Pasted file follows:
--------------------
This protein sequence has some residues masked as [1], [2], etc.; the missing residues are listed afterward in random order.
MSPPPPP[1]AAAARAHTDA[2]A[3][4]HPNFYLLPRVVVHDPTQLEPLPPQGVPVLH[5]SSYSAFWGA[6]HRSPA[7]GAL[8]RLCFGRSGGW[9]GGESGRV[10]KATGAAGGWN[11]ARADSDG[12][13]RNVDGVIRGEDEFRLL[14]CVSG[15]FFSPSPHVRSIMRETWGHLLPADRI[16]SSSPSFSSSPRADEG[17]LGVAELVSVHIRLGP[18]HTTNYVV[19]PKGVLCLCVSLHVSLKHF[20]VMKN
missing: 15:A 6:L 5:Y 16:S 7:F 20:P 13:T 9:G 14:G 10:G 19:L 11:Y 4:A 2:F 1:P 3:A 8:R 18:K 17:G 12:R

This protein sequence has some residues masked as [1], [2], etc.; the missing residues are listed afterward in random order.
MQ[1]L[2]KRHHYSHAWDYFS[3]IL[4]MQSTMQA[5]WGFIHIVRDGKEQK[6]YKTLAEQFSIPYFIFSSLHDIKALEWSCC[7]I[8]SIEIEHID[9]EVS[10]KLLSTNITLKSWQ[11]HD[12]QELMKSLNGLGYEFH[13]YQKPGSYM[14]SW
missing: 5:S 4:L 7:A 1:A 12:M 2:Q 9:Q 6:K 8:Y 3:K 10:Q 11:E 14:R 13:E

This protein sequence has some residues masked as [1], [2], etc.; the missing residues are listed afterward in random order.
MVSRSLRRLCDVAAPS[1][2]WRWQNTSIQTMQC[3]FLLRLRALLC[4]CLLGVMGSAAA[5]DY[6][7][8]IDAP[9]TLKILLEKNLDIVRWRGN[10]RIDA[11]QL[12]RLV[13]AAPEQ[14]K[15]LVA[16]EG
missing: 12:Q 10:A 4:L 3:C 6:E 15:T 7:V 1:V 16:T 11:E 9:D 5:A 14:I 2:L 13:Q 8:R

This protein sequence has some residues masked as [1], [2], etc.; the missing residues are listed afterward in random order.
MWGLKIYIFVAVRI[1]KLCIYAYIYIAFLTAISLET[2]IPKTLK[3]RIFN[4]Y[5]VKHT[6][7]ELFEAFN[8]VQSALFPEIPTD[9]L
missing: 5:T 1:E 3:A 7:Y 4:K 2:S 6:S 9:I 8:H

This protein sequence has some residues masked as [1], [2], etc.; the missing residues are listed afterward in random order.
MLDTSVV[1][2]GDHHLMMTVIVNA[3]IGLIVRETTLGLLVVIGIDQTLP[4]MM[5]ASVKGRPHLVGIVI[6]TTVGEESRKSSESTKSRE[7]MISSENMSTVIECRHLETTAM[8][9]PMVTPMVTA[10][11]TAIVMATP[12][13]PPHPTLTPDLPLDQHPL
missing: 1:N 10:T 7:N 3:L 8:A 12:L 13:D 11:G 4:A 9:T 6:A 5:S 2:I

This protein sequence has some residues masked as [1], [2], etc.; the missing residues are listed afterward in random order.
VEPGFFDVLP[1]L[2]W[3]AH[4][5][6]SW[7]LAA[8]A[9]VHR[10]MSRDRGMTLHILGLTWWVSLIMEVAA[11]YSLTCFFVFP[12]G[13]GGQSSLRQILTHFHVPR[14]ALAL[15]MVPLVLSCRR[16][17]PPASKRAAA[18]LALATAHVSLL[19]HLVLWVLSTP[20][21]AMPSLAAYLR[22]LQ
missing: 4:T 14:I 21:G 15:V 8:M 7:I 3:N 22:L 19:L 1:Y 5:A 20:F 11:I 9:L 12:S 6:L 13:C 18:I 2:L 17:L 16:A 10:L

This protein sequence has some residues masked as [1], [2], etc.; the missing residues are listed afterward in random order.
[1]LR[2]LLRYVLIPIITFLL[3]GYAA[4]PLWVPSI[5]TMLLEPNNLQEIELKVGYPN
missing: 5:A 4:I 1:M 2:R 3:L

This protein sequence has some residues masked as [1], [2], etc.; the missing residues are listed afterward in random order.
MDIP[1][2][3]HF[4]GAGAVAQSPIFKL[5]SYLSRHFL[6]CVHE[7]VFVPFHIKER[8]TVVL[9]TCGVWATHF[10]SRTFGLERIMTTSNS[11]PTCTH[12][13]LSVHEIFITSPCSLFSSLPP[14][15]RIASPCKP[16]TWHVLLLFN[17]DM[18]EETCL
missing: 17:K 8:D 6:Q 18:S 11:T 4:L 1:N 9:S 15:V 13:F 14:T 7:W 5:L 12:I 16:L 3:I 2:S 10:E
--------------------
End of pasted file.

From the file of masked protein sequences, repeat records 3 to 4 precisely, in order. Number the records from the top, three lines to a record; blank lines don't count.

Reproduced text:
This protein sequence has some residues masked as [1], [2], etc.; the missing residues are listed afterward in random order.
MVSRSLRRLCDVAAPS[1][2]WRWQNTSIQTMQC[3]FLLRLRALLC[4]CLLGVMGSAAA[5]DY[6][7][8]IDAP[9]TLKILLEKNLDIVRWRGN[10]RIDA[11]QL[12]RLV[13]AAPEQ[14]K[15]LVA[16]EG
missing: 12:Q 10:A 4:L 3:C 6:E 15:T 7:V 1:V 16:T 11:E 9:D 5:A 14:I 2:L 13:Q 8:R

This protein sequence has some residues masked as [1], [2], etc.; the missing residues are listed afterward in random order.
MWGLKIYIFVAVRI[1]KLCIYAYIYIAFLTAISLET[2]IPKTLK[3]RIFN[4]Y[5]VKHT[6][7]ELFEAFN[8]VQSALFPEIPTD[9]L
missing: 5:T 1:E 3:A 7:Y 4:K 2:S 6:S 9:I 8:H